A bigger group of about 500 Kurdish demonstrators marched through downtown Hamburg. On their way, they damaged several cars and Turkish snack bars, breaking panes of glass and throwing around plastic chairs. Police detained 14 rioters.

Still from RT video

Still from RT video

Later, several hundred Kurdish protesters gathered near the Al Nour Mosque on Steindamm Street near the city’s train station. At about 11:30pm local time (21:30 GMT), the Kurds were attacked by a group of approximately 40 armed supporters of the Islamic State (IS), RT’s Ruptly video news agency reported.

The violent clashes that followed the attack resulted in four people being hospitalized with stab wounds.

Anti-IS demonstrations of Kurds in northern Germany began Monday and were supported by hundreds of protesters in the cities of Bremen, Celle, Göttingen, Hannover, Kiel and Oldenburg.

In most of the cities, protests went off peacefully and were virtually trouble-free, but in Celle police failed to prevent clashes.

The first brawl between about 100 Kurds and Muslims on each side took place Monday, but police in Celle, a town of 71,000, with the help of colleagues from Hannover, Oldenburg and Wolfsburg, prevented serious clashes between the two groups.

On Tuesday, however, the two sides, armed with stones and bottles, attempted to break through police lines to attack each other.

Police in full anti-riot gear used pepper spray and batons to repel the attackers and prevent violence. Though the situation calmed down and no officers were injured, a large police force remains in the city to prevent a possible escalation.

Some of the Muslims taking part in the clashes in Celle were “Chechen nationals” who came there from all over Germany, Cellesche Zeitung reported.

 

 

 

A wave of anti-IS protests organized by Kurdish activists has rocked many European capitals, including London, Brussels, The Hague and in Sweden’s Gothenburg.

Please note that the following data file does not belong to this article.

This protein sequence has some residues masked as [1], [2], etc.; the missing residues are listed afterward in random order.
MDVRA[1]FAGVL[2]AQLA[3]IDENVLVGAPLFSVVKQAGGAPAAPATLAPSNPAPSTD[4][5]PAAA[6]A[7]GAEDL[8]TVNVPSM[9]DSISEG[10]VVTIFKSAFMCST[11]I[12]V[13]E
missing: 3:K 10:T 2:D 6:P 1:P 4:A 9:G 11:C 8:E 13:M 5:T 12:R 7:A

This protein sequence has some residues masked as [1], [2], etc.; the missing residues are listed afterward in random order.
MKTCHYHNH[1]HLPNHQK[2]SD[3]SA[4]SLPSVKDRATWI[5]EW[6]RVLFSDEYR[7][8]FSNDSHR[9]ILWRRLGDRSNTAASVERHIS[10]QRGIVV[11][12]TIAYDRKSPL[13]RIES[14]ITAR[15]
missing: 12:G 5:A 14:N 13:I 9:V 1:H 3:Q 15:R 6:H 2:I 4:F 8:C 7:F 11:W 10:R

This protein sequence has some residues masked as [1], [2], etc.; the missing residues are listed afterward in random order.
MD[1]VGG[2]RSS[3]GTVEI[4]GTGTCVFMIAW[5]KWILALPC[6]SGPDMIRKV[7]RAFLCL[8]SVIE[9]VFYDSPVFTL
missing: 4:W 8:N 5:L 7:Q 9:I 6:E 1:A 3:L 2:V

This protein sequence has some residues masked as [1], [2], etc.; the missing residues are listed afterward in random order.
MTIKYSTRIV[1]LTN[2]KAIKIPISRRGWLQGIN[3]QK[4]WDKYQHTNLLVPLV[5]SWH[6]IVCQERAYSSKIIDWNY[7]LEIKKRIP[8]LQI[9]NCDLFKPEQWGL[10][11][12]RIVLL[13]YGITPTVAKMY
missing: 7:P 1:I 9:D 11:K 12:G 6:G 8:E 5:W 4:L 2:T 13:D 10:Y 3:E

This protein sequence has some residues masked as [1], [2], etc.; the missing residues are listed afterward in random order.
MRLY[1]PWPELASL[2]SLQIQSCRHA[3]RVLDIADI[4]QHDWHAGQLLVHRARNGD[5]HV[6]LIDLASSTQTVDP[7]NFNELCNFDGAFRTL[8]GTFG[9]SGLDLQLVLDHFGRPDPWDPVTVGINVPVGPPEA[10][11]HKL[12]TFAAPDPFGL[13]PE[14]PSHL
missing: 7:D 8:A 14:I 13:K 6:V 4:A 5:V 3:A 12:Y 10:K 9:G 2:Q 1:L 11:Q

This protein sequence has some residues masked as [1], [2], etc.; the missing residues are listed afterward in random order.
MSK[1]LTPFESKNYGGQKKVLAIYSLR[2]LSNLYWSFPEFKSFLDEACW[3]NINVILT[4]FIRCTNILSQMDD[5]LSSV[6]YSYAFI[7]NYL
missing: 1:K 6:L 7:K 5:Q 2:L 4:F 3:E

The Kurdish diaspora in Europe is protesting that the Islamic State militants in Iraq and Syria are attacking Kurdish communities with impunity, without meeting any serious opposition on the ground apart from Kurdish peshmerga militias. The assault of jihadists on the Kurdish settlement of Kabani in Syria, near the Turkish border has already claimed over 400 lives, while airstrikes by the US and its allies against IS fighters in Syria are not focused on protecting Kobani.

Kristofer Lundberg, an activist with the Socialist Justice Party in Sweden’s Gothenburg who organized and spoke at a 1,000-strong rally in support of Kurdish people in Kobani on Tuesday, told RT: “We demand that Turkey open its border and let the refugees there flee ISIS terror, and also to let the fighters who are waiting at the border go to Kobani to defend the city. Thousands of Kurds are ready to defend Kobani.”

 

 

Meanwhile, there have also been protests in London against the UK launching airstrikes on the Islamic State’s positions in Iraq.